Many of Town-hall Protesters’ Claims Challenged by Facts
Many of town-hall protesters’ claims challenged by facts
I can still remember Ted Kennedy’s speech at the 1980 Democratic National Convention. At age 13 I had a budding interest in politics, and a great admiration for anyone who could captivate an audience by eloquently expressing what we all felt but few of us had the ability to articulate.
Kennedy acknowledged that his bid for the presidency had come to an end that night Keith T. Barber in Madison Square Garden, and he ended his speech with a dramatic flourish that staff editor touched on his family’s enduring political firstname.lastname@example.org legacy. “The work goes on, the cause endures, the hope still lives and the dream shall never die,” Kennedy said. The Massachusetts senator quoted Alfred Lord Tennyson’s poem, Ulysses: I am a part of all that I have met… Tho’ much is taken, much abides; and though We are not now that strength which in old days Moved earth and heaven; that which we are, we are; One equal temper of heroic hearts, Made weak by time and fate, but strong in will; To strive, to seek, to find, and not to yield. Kennedy acknowledged that Tennyson’s prose was a favorite of older brothers, John and Robert. But on that night, Tennyson’s sentiments perfectly described Ted Kennedy’s tumultuous personal and political journey. The crowd roared its approval and as Kennedy stepped down from the dais, it marked the end of his quest for the highest office in the land. With the untimely deaths of older brothers, Joe, John and Robert, the great responsibility of carrying the Kennedy torch fell on Teddy’s shoulders.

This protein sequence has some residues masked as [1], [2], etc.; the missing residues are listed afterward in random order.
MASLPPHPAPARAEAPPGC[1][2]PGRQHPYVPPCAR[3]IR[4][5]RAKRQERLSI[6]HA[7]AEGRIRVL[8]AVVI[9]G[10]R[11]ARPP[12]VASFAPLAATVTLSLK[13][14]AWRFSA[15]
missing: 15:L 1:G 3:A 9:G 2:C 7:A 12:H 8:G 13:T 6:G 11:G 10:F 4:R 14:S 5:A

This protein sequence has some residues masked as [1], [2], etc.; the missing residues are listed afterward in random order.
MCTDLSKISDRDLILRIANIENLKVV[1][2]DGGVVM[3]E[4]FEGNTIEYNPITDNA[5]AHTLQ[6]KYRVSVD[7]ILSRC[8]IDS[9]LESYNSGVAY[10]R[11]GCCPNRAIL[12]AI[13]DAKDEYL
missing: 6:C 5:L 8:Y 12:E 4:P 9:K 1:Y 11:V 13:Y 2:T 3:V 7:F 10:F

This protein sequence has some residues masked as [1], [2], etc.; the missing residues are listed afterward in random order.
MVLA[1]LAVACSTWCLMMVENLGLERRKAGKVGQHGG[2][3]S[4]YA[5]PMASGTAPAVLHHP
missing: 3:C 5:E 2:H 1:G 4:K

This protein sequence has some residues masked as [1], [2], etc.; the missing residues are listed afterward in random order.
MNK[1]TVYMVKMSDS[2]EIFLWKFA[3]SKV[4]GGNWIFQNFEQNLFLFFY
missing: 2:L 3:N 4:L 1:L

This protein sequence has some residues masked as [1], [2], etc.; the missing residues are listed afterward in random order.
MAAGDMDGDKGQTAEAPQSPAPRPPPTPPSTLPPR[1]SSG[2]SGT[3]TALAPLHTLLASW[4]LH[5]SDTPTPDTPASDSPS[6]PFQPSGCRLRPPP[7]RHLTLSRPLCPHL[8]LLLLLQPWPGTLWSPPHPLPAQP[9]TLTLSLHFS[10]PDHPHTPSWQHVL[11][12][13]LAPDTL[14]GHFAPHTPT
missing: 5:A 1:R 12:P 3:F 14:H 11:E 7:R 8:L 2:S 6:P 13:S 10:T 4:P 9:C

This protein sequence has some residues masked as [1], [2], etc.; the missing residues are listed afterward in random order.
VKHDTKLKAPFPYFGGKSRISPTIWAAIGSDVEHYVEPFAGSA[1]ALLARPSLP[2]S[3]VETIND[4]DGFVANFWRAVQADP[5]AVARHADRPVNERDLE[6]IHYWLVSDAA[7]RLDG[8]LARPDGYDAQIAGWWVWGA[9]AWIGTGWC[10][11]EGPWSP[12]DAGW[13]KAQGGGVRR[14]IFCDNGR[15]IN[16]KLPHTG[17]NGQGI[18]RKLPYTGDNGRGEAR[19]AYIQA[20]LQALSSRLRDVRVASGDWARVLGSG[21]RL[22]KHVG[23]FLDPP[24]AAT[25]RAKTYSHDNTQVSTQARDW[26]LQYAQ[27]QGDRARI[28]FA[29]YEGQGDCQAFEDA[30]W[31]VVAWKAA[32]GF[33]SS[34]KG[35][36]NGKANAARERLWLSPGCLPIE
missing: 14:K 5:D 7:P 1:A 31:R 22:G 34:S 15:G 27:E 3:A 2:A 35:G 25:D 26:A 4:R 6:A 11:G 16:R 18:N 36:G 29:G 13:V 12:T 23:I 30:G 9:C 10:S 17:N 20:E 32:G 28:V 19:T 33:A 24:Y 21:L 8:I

In retrospect, Kennedy’s failure to win the White House turned out to be the greatest blessing imaginable for him and every single one of us. Kennedy, better known as the “Liberal Lion” of the Senate, fought for 47 years to ensure a better quality of life for those without power and influence — the poor, the elderly and our nation’s children. Caroline Kennedy’s emotional introduction of her “Uncle Teddy” during last year’s Democratic National Convention reminded me of the debt of gratitude all Americans owe Edward M. Kennedy. “For 46 years, he’s been so much more than just a senator for the people of Massachusetts,” Caroline Kennedy said. “He’s been a senator for all who believe in a dream that’s never died.” Caroline Kennedy touched on the beneficiaries of Ted Kennedy’s legislative victories, including those who are no longer denied a job due to their race, gender or disability. Kennedy’s legislative legacy has benefited all who have seen a rise in the minimum wage, children who receive health care through the children’s health insurance program, anyone who has seen a nurse at a community health center and anyone who benefits from Medicare — a social program Kennedy fought to create — and returned to the Senate last year to rescue. Beneficiaries of the Kennedy legacy include children whose early development has been bolstered by Head Start, students who are now attending better schools or going to college on aPell Grant and 18-year-olds who have the right to vote. Just threemonths after he had been diagnosed with brain cancer, Ted Kennedy tookthe stage in Denver and electrified the audience. And a few monthslater, America had its first African-American president. Kennedy’slegislative achievements are nothing short of mind-blowing. He authoredmore than 2,500 bills during a 47-year career in the US Senate. TheKennedy imprint can be seen in every facet of American life, butnowhere is it more evident than in the healthcare arena. It could beargued that Kennedy’s career in the Senate set the stage for thecurrent healthcare reform debate, and has brought our nation to thecusp of having universal healthcare for all Americans. Hefirst called for universal healthcare for all Americans in 1969, threeyears after he proposed an amendment to the Economic Opportunity Actthat appropriated $51 million to start 30 community health centersstarted around the country. Some 40 years later, 20 million Americanshave access to healthcare services at 1,200 community health centersthroughout the country as a result of the senator’s vision of ahealthcare system that provides for the needs all Americans, accordingto the senator’s website. Kennedy worked across the aisle andbuild alliances with Republicans to affect real change in ourhealthcare system. In the mid-1990’s, Kennedy cosponsored the HealthInsurance Portability and Accountability Act or HIPAA, and created achild health insurance program — S-CHIP, with Utah Sen. Orrin Hatch.HIPPA ensures healthcare coverage for 25 million Americans, and theS-CHIP program is expected to benefit more than 11 million children. In2006, Kennedy co-sponsored the Family Opportunity Act, which expandsMedicaid coverage to children with special needs by giving poorfamilies with disabled children the opportunity to purchase healthcoverage under Medicaid. A decade before the currenthealthcare reform debate, Kennedy led a healthcare reform initiative inMassachusetts, which helped more than 750,000 of the state’s residentsget quality, affordable health care. In 2008, the state’s percentage ofuninsured residents dropped to 2.6 percent. By contrast, 21 percent ofNorth Carolinians currently have no health insurance, according to theNC Institute of Medicine. Despite his personal illness,Kennedy led the charge on current healthcare reform initiatives workingtheir way through Congress. Due in large part to his persistence, theHealth, Education, Labor and Pensions Committee passed the AffordableHealth Choices Act in July. The HELP committee is the first committeein Congress to act upon President Obama’s call for comprehensive healthreform. And when it came to foreign affairs, Kennedy showedgreat courage in standing up for what he believed. He called for an endto the war in Vietnam in the late 1960s and was one of only 23 senatorsto vote against the use of force in Iraq. Last weekend, as I listenedand watched Kennedy’s funeral services, I thought of a quote fromanother great poet and essayist, Ralph Waldo Emerson. “Heroismfeels and never reasons, and therefore is always right,” Emerson wrote.“And yet the love that will be annihilated sooner than treacherous hasalready made death impossible, and affirms itself no mortal, but anative of the deeps of absolute and inextinguishable being.” Heroism never dies, and the political legacy of Edward M. Kennedy will be forever etched in our nation’s history.